“Authors not responding to your emails to self-archive in your institutional repository, or just getting started? Our tried and tested templates are here to help get authors enthusiastic and educated about self-archiving. There’s one template for every situation, and each template is ready to use, backed up with performance data, and designed by experimentation and experience….”
“Jisc’s Publications Router is now distributing Elsevier metadata to participating institutions, notifying them of their researchers’ articles published by the world’s largest publisher of scholarly journals.
Router sends the metadata notifications at two stages in the article lifecycle. The first will normally be within four weeks of acceptance, alerting institutions in time to capture the accepted manuscript from the authors within the REF deadline of three months from acceptance.
The final publication details and, where applicable, embargo end date are not known at that stage; the metadata includes a note that an embargo nonetheless applies, together with a comment that its end date will be updated later….”
“Together with librarians, we’re building a new way to perform permissions checking that is backed by a modern approach and informed by a decade of experience and open, community-editable, machine-readable data. Today, we’re releasing a prototype of that system, a bulk automated permissions checker (and its data), which is specialized for use during mediated deposit and en masse outreach and built to check hundreds of articles and journals in seconds. It returns comprehensive permissions information, along with complete article metadata and links to open access versions. Try the tool today at: openaccessbutton.org/permissions. …”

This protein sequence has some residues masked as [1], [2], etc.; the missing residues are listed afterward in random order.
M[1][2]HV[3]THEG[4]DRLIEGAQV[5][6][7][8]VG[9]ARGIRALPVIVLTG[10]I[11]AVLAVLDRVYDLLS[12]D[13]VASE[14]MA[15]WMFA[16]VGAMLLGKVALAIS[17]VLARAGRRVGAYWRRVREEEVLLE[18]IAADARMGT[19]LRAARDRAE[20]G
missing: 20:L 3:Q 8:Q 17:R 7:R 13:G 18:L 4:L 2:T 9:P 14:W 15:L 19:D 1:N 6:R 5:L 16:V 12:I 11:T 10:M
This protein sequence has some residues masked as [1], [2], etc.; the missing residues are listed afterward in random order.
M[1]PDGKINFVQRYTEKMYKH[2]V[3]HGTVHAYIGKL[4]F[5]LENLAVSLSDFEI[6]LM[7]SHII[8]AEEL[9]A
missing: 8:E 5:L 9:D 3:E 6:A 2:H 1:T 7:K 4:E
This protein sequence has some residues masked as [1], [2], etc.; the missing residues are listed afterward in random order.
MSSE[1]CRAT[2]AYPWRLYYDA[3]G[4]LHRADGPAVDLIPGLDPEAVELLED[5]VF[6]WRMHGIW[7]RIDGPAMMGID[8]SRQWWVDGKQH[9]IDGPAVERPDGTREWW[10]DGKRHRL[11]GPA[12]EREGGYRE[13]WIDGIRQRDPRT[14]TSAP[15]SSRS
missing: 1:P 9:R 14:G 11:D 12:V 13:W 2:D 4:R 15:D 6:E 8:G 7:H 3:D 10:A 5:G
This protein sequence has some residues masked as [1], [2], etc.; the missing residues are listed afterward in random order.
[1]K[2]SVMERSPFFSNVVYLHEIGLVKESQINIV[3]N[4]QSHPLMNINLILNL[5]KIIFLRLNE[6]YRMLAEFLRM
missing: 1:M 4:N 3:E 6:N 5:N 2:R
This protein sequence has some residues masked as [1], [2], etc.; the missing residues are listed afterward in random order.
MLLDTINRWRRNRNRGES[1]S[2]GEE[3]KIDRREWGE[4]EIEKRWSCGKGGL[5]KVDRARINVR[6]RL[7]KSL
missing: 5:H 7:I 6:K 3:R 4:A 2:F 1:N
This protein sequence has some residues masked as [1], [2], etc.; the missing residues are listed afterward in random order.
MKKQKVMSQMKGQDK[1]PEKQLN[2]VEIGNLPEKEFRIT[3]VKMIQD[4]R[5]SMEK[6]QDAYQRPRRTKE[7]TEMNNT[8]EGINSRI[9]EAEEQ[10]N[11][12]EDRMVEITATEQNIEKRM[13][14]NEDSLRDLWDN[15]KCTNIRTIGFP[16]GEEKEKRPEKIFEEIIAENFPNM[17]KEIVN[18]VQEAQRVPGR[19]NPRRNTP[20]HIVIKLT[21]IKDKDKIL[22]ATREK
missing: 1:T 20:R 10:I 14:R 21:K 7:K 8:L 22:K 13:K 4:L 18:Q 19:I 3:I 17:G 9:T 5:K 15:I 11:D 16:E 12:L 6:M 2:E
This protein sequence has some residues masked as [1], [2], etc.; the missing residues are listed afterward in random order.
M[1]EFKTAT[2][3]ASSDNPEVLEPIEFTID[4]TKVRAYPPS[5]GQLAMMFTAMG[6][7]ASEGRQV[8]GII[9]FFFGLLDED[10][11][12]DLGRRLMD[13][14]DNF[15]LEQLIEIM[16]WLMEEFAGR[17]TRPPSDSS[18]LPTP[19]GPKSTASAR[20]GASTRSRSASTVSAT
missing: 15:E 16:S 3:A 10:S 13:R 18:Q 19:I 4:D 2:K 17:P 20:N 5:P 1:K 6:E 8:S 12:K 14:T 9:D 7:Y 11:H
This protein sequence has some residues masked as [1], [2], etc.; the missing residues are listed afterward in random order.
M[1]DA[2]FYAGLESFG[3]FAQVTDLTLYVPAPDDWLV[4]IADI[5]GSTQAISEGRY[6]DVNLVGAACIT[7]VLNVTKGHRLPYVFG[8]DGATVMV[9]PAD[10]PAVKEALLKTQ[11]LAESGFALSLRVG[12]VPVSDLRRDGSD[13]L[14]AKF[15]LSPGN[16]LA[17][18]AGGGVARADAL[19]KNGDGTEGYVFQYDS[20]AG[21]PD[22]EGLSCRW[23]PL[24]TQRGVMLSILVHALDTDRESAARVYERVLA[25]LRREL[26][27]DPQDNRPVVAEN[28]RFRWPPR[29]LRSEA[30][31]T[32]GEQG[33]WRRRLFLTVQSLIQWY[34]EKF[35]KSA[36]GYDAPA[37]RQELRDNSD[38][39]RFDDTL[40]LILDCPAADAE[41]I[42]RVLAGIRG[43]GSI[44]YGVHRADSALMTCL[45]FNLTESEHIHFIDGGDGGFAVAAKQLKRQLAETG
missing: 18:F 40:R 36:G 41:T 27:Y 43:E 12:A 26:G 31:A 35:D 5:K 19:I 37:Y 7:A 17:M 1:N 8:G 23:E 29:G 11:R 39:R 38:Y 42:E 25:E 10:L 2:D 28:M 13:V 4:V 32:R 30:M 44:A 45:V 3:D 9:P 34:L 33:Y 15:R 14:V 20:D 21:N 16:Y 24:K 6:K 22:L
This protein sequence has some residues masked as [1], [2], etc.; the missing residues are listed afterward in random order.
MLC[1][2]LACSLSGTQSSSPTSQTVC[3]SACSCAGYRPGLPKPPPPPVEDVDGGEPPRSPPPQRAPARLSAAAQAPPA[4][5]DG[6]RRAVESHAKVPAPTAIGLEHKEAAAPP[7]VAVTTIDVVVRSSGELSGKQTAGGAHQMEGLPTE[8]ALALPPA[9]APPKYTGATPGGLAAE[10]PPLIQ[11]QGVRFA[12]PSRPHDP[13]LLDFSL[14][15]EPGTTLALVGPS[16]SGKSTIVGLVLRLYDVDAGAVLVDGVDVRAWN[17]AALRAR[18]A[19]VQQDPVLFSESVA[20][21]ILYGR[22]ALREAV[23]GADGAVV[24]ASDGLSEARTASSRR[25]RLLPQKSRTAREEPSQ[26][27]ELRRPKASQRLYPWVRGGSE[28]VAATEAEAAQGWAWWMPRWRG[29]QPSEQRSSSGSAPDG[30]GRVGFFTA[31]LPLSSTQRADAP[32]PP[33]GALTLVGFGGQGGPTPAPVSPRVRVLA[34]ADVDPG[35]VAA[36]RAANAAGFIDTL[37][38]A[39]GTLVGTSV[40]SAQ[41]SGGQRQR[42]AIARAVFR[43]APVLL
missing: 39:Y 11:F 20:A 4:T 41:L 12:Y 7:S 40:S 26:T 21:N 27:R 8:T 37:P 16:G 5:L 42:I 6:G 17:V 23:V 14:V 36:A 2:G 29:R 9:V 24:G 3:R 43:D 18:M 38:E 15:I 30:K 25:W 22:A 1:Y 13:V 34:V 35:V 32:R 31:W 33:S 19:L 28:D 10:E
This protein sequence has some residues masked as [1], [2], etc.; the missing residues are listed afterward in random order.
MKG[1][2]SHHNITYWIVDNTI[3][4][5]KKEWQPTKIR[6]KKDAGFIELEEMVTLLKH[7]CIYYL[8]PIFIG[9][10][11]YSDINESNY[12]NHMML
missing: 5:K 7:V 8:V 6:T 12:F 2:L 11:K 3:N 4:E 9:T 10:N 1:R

“Sharing should be simple. With shareyourpaper.org, we’ll make sure that deposit into any repository is just that. We’re building a workflow that removes barriers we’ve seen after asking thousands of authors to self-archive, as well as easily upgrades the deposit workflow in thousands of repositories. For libraries, shareyourpaper.org helps you fill your repository by offering the simplest possible deposit workflow for authors, while saving you time and requiring no migrations or upgrades to your current repository….”
“Self-archiving needs to be simpler to unleash its power as an equitable route to open access. Yet, it’s too hard for individual repositories to overhaul their existing user experience. We’re building shareyourpaper.org to transform deposit from an often complicated, time-consuming process into one that’s possible in just a few clicks, for any repository without the need for complex integrations. Shareyourpaper.org is a tool that automates the deposit workflow?—?metadata entry, permissions and version checking?—?to require only the single manual step of uploading the paper itself. Libraries looking to fill their repositories can learn more and help us build the tool by signing up….
Late this year, we plan to launch shareyourpaper.org for anyone, everywhere, to deposit wherever they are in the publishing process. It’ll be free, built on open-source code, community-curated open data, simple documented APIs, library values, and resources that enable others to do even better. If you’d like to learn more or contribute in any way, please express your interest.…”
“Centralized depositing of materials advances science in so many ways. It saves authors the time and burden of shipping requested materials. Researchers who request from repositories save time by not having to recreate reagents or wait months or years to receive samples. Many scientists have been on the receiving end of a request that was filled by an incorrect or degraded sample, which further delays research. Repositories like the ones recommended by PLOS handle the logistics of material requests, letting the scientists focus on what’s important: doing research….
By encouraging authors to deposit materials at the time of publication, journals will help accelerate research through timely distribution and accurate identification of reagents. Biological repositories exist to serve the scientific community. Take Addgene’s involvement in the explosive advancement of CRISPR research. Since 2012, over 8,400 CRISPR plasmids have been deposited and Addgene has distributed over 144,000 CRISPR plasmids worldwide, enabling researchers to share, modify, and improve this game-changing molecular tool. It is a prime example of the positive impact that biological repositories are making on research….”